Gary has become a daily staple in the life of the average vinophile, and although I have yet to see him review a sake himself, his site lets members add their own reviews, and a few people have added their tasting notes on a number of sakes.

While some use this as a soap box to wax philosophical on the drink of the shinto gods:

“It [Organic Nigori from SakeOne] was not as chalky and sweet as most nigori sakés in it’s class and the parade of flavors from a tribal drum beat to a horn section to swirling vocals reminded me of Duran Duran’s Rio. The rollercoaster melody of snared my tastebuds and the 80’s pop culture sounds went from tart, sweet, floral, dry, fruity, and then to a moss. This smoother nigori made me want to dance like Molly Ringwald in Breakfast Club. Like Rio I could enjoy this at the right moment or by surprise – but would not seek this out to play it. If I tried it again, I would recognize it and would bring back good memories. From both the saké, and the 80’s.”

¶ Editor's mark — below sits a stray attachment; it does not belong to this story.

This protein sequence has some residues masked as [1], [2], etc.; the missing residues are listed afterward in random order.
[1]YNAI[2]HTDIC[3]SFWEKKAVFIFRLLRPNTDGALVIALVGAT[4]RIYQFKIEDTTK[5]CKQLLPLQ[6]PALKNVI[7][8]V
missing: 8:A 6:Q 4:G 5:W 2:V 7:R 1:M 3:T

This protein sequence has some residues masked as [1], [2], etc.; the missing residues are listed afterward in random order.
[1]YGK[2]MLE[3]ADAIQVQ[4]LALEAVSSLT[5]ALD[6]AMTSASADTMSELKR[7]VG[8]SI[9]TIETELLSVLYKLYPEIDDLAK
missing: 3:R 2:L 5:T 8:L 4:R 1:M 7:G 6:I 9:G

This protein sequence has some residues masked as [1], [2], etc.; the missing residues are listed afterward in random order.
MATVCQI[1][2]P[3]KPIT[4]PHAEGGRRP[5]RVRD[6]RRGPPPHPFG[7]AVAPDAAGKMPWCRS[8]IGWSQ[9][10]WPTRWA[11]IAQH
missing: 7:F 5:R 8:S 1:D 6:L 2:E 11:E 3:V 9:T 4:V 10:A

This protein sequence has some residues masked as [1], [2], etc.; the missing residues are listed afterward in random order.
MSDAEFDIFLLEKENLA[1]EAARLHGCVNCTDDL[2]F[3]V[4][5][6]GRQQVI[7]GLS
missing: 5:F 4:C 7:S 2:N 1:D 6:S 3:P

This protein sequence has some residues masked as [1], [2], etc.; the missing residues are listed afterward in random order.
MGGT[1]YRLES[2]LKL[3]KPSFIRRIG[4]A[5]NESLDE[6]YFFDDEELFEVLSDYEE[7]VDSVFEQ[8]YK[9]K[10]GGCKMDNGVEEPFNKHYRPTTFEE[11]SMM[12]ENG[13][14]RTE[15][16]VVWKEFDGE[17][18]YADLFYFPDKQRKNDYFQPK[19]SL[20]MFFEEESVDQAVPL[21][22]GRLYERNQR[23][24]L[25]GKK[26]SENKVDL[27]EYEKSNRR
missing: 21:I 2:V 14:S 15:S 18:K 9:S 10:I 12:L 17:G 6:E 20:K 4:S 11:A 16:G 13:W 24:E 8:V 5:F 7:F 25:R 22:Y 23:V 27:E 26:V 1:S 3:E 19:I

Others are less revealing:

“Rice wine. tastes like a light vodka.”

In any event, there is at least another forum for sake peeps to spill down some knowledge (or lack thereof).

{July 15, 2008}   cedar sake cups

Of all the sakes that I love, there is a special place in my heart for the TARUZAKES.. the sakes that have been aged in cedar casks (taru). I love the warm earthiness that permeate even the most perfectly chilled taru sake. I adore the complexity and depth that is added by the cedar casks, much like the flavors that oak barrels impart on wine.

And on that note, I have come across an interesting item: cedar sake cups.